But not yet in with the new, although I’m knitting as fast as I can. I’d been putting off knitting socks for A: his feet, although not immense, are much bigger than mine and I was intimidated by the thought of all those stitches. Also a bit worried that the reality (his first pair of hand-knit socks) wouldn’t live up to expectations, his or mine. He’s got arches so high I’m surprised he doesn’t have vertigo (he has orthotics to correct some of the problems they cause). After Mim’s explanation of toe-up gussets I’d begun to think I knew how to handle this, which is just as well. Late last week, as I was gleefully contemplating choosing between my Blue Heron Beaded Rayon and Piece of Beauty sock yarn, he came home from work, took his shoes off, and stood in front of the fire. “Please,” he said sadly, “may I have a pair of hand-knit socks?” And wiggled his big toe through a hole in the (boughten) pair he was wearing. So. Here we are, then. 72st on the needles (it would be more, but the instep’s on a 2.5mm needle), heading for c.8″ where I’ll start an extra-big gusset. Turn the heel at 10.5″ and head on up the leg. I’d really like to finish them for Christmas, so I’m knitting when I get in from the gym, before I start work (2 rows while collapsed on couch). I’m knitting after a hurried lunch (4 rows). I’ll be knitting before Pilates this evening, and any other time/place I can until I finish them.
The yarn is Cherry Tree Hill ‘Blueberry Hill’, straight from the stash. It feels good, lovely and springy. Much livelier than the Lorna’s Laces which, incidentally, bled pink rather badly when I washed them. I think the springy-ness has something to do with the amount of twist in the yarn; I plan to investigate this when I’ve time. I must think more about spinning — I’ve signed up for a 1-day course with Nancy at Handweaver’s Studio in January. I’ve also assembled a binder of record cards to keep samples of yarn I’ve spun as Knitterguy Ted suggested. My very, very first is in there already :-) Now that’s amusing. I don’t have a complete bookmark file in Firefox, which is what I use for Blogger, so I googled ‘knitterguy’ to find Ted’s URL. And found this. Which is, of course, completely true. Just look at his spinning, and his lacework.
Joanne, I don’t know of any crack houses in this neighbourhood… but here’s the church :-)
The view from our upstairs back window (we only have two windows on the back/north wall of the house. Remind me to tell you about that some time). First, the blurry thing at bottom right is a cut-crystal octagon that in summer sends rainbow sparks dancing along the white walls of the hall and stairs. There’s also one of the last roses, a climbing Iceberg. A martyr to blackspot, but very reliable :-)
On the left, beyond the hedges, the brick building with the red roof was once something to do with the school caretaker; the cream (painted brick) building with the ugly, fake slate roof was the school, which was declared ‘unviable’ and closed in (I think) the 1980s. The buildings then became a sort of mini-industrial estate which was sold to a developer when the owner retired. Now the buildings are being re-shaped into houses, and another 6 or more large houses have been built in the yard to the rear.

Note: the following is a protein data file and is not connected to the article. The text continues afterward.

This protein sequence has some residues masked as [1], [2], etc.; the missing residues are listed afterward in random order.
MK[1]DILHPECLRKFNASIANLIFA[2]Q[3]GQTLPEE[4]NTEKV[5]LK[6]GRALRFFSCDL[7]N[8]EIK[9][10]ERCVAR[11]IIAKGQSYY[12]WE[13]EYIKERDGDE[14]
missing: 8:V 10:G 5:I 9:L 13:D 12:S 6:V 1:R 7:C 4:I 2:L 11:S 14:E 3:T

Britain is a small island inhabited by a lot of people, all of whom want to live in their own house (I am intrigued by this, and the possible reasons for it.) Development is restricted by laws protecting scenic or historic landscapes, historic townscapes, and other binding classifications of land. Land adjacent to a village may not be built on unless Planning Permission is granted, and often it’s not. Especially as those who’ve already got their houses usually campaign to prevent further development ‘damaging’ ‘their’ landscape. That means there’s a housing shortage here, which in turn means houses are seriously expensive. People born and raised in villages like this and working in local industry often can’t afford houses in their villages. Of course smaller, cheaper houses could be built, but developers have to be forced to do this as the profits are (of course) smaller. We incomers just add to the problem: demand drives the prices higher and, with two incomes or a London salary, we can afford them where the locals can’t. Yes, I feel guilty. But at least I not only didn’t campaign against this development, I actively argued against the campaigners on the grounds that there are some low-cost homes included. And it’s grossly unfair that those who already have their homes should work so hard to deny homes to others.
In the distance, the village church. The stone pillar near the street is the village war memorial. France seems very, very far away. The walls of the chancel (the bit of the church closest to us, with the window) date from the 12th C and most of the rest is 13-14th C. Not unusual in Britain :-) It’s largely built of roughly-coursed flint held together with lime mortar. The tower houses a ring of 6 bells, which are rather fine; although the local ringers aren’t, um, brilliant, we do regularly have the pleasure of hearing the bells rung really well by groups from elsewhere. You may be able to see some black plywood figures standing in front of the Chancel; I couldn’t work out what these were until the other night, when I realised their shadows (an angel, and others less identifiable) are projected onto the Chancel by a floodlight. I wish the Church wasn’t lit like that: I’d rather see the stars.
Sorry, Debby, no pink or cats yet, but I’ve got to get back to the maps. I’ve done 75 as first drafts and more have just arrived!